Hey Mr. Green,
Am I wrong to be annoyed when I'm in my car ready to exit and see a guy flip his cigarette from his car, and when he gets out I nicely tell him how bad that is, in view of the fires in Arizona, and he tells me off. I took his license number, although I doubt that there is a place to turn him in. If not there should be. I am sick at the events that have impacted the lives of people and animals.
—Hotly Contesting in Tucson
You have every reason to be irked by this rude and clueless pyro, and if you wish to ratchet your annoyance up to righteous indignation, I certainly won’t object. After decades of “Keep America Beautiful” and anti-littering and fire-prevention pitches you’d think there would not be nary a remaining miscreant who dared flip, toss, throw, or dump any refuse in a public space. But there are always, as the great sociologist C. Wright Mills put it in a different context, minds unaccountably dense
Actually, you can turn the guy in. Pursuant to its Criminal Littering or Polluting laws, the State of Arizona maintains hotlines that allow you to report the location of a litter episode and the license number of the car. Hotline numbers are (602) 712-4683 and (877) 354-8837. The state’s definition of criminal littering is to deposit “any litter, destructive or injurious material” on private or public property.”
So, sock it to him, I say, even though you’ll be ratting him out to a voice recording instead of a real, live litter cop. Presumably some sentient authority will listen to your message and decide whether to take action.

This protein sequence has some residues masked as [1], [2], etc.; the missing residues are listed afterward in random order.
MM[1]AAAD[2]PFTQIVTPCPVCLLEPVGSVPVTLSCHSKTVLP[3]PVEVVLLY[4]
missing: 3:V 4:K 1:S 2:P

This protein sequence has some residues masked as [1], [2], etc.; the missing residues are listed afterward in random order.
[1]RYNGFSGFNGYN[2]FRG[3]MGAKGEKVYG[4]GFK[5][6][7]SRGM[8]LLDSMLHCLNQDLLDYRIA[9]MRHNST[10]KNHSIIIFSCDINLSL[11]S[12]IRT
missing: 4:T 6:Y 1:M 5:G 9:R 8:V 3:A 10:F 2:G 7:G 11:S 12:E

Since littering is hardly confined to Arizona, folks in other states can find out how to report trashy behavior by calling state or local police and asking who to contact. (Your tax dollars at work.) Regarding cigarettes, while fires raging in Arizona have captured national attention, any place can be vulnerable. Lest we forget: the most destructive forest fire in U.S. history was not in the arid Southwest, but in Wisconsin and the Upper Michigan Peninsula, where the Great Peshtigo fire of 1871 that killed about 1,500 people while burning through about 1.2 million acres of forest.
I hasten to add that not all forest fires are bad. They have always occurred naturally. We now know that fires are essential to the health of some forests, and forest scientists have learned to use controlled burns to improve ecological conditions. But the operative word is “controlled,” which does not include raging conflagrations caused by reckless butt flippers and unquenched campfires.